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Someone is Earning Their Crisis Cred
By: Mike Bush
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Over the weekend, it emerged that a PR firm has been brought in to do some sort of damage control for Gawker, the embattled media company. Gawker’s obviously built on snark and celebrity news, and when a news organization like this comes under fire — well, let’s just say they don’t do it small.
Which firm is pitching Gawker to other media outlets? http://t.co/YUsHeOPBYQ pic.twitter.com/bd3lnMnqWp
— Patrick Coffee (@PatrickCoffee) July 25, 2015
To really understand the PR challenge that some firm has taken on, we need to do a quick review of the past few months at Gawker.
  • June 4: The staff of Gawker unionized, which set off a heated exchange between Nick Denton and Gawker’s former editorial director, Joel Johnson.
  • July 17: Gawker took down a super controversial post that outed a media executive and accused him of having an affair.
  • July 20: A bunch of Gawker’s staff quit over the brou-ha-ha regarding the taken down post.
And, oh yeah, the site is being sued for $100 million by Hulk Hogan.

So it isn’t hard to imagine that Gawker decided maybe it was time to break the glass in case of emergency and enroll the help of flacks.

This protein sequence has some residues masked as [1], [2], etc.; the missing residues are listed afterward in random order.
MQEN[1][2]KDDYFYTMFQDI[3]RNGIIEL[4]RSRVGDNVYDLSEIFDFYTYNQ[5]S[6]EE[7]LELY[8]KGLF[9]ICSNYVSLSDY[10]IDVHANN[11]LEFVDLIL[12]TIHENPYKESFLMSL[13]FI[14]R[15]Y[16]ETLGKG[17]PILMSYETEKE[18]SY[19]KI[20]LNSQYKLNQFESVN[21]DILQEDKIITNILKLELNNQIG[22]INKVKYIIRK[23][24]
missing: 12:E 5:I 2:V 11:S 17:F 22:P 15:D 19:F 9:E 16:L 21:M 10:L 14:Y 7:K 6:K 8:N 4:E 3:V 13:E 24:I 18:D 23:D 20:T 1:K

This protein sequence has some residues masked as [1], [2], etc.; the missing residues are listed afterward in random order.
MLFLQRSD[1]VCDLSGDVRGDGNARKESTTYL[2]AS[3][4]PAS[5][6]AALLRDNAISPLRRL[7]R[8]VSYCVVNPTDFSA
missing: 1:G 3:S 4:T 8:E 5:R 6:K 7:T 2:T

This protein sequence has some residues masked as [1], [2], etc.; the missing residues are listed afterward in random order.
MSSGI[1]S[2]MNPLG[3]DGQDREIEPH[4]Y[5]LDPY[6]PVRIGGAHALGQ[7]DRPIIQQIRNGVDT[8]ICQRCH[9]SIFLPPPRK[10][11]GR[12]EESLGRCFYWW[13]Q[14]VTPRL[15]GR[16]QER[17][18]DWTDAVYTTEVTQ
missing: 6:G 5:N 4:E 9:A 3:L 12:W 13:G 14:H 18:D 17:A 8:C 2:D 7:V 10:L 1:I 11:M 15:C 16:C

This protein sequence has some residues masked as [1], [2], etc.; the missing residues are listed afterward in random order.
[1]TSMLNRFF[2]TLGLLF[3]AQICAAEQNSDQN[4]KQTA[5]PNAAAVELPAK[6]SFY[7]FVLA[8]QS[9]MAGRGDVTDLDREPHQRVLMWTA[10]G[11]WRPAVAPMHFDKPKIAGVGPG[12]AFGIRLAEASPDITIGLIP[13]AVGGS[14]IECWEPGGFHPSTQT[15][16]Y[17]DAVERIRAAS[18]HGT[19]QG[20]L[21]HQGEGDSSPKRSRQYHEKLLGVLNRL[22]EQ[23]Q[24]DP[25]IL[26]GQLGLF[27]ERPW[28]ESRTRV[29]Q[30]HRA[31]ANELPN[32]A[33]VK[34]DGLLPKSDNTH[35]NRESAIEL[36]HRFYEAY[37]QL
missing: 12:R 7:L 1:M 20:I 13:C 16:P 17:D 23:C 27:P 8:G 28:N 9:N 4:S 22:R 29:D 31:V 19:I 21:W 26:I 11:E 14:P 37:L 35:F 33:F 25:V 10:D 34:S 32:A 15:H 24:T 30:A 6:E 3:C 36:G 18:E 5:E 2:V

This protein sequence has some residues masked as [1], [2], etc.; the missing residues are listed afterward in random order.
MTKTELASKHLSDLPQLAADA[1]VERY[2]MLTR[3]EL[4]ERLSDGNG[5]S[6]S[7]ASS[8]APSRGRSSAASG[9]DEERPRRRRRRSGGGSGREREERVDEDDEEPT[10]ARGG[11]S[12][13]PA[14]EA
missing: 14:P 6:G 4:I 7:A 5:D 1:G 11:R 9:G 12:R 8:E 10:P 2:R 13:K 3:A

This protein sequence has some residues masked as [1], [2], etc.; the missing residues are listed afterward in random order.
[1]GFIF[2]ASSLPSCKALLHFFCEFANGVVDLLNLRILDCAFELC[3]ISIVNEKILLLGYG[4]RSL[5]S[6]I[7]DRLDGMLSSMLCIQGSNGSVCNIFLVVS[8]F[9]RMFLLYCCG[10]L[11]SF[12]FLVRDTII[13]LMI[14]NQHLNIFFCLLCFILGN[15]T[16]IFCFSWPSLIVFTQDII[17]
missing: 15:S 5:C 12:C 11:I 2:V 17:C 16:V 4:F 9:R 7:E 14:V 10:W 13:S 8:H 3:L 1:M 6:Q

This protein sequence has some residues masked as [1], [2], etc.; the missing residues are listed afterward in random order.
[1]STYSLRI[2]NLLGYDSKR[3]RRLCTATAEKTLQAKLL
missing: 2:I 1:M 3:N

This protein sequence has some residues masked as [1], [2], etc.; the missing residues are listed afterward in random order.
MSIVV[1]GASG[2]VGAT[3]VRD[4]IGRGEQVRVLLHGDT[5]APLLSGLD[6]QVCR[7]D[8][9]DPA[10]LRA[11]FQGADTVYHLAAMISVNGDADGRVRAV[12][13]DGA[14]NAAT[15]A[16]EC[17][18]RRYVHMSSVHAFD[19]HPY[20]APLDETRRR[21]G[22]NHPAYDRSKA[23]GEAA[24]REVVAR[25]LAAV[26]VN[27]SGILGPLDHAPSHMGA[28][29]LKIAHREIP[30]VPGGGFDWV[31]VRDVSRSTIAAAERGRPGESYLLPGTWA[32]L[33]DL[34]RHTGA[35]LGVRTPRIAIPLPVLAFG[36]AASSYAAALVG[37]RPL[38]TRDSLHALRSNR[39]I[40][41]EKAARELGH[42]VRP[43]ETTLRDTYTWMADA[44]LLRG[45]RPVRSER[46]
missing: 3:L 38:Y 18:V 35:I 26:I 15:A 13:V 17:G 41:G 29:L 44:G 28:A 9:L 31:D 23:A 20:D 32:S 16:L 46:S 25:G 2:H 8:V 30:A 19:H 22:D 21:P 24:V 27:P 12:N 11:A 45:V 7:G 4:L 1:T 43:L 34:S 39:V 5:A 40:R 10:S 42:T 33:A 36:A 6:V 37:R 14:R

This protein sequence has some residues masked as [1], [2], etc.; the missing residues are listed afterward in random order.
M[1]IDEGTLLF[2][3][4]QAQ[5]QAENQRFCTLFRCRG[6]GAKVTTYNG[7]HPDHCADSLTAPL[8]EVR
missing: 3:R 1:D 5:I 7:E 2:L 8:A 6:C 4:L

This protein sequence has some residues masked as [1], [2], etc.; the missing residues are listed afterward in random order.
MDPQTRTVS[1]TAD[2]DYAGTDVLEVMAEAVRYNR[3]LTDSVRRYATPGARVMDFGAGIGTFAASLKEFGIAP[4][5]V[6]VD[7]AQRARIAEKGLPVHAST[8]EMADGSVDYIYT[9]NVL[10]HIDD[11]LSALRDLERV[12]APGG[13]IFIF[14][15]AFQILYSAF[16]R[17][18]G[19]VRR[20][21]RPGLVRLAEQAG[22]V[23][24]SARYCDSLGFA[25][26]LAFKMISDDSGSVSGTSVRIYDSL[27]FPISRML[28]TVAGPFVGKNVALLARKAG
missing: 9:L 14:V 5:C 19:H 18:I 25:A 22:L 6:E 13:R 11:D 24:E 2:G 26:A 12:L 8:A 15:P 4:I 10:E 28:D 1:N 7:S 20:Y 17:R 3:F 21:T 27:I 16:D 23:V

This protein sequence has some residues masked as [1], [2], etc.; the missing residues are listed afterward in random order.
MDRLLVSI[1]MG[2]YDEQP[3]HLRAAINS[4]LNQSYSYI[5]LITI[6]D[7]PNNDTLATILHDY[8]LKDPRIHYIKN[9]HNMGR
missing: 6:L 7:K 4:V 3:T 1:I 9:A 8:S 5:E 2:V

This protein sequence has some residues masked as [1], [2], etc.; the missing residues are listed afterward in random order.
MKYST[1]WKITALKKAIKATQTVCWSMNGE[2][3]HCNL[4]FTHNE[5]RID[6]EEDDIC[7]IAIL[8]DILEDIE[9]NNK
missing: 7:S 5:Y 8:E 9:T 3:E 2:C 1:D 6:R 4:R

Whether you love or hate Gawker, this is a really, really difficult assignment. The site has skewered lots of reporters over the years, and doesn’t exactly have a robust pipeline of allies. Turning some of the reporters to whom the site has been nasty over time into “media friendlies” won’t be a simple task.

You’d have to assume that the PR firm did their homework and identified sympathizers (you’d hope so, anyway…although the tweet posted above makes one wonder).

Regardless, I have two hunches on which firm took this project on:
  1. There is a relatively young tech firm looking to establish itself, and they made the calculated gamble that turning around Gawker’s image would be a lifetime achievement that, if successful, will make for a great case study in every deck they present moving forward.
  2. There is a celebrity firm that realized being nice to Gawker now, if the site manages to survive, could keep their clients off the site for embarrassing issues moving forward.
Yes, there are other options. There may be a less ethical firm who was thrilled to get the business. Heck, the WWE could have stepped in (how amazing would that be for a Wrestling script?!?). But those are my guesses.

I don’t envy whoever took on the challenge, but make no mistake — I can see why someone would tackle it. The allure of “my company got Gawker through it” as a resume bullet would be too much to pass up without at least thinking about it.


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About the Author
Mike Bush is a PR and Marketing freelancer with more than a dozen years of experience in the field. Find him on and connect Twitter @mikebush or at www.mikebush.nyc. 
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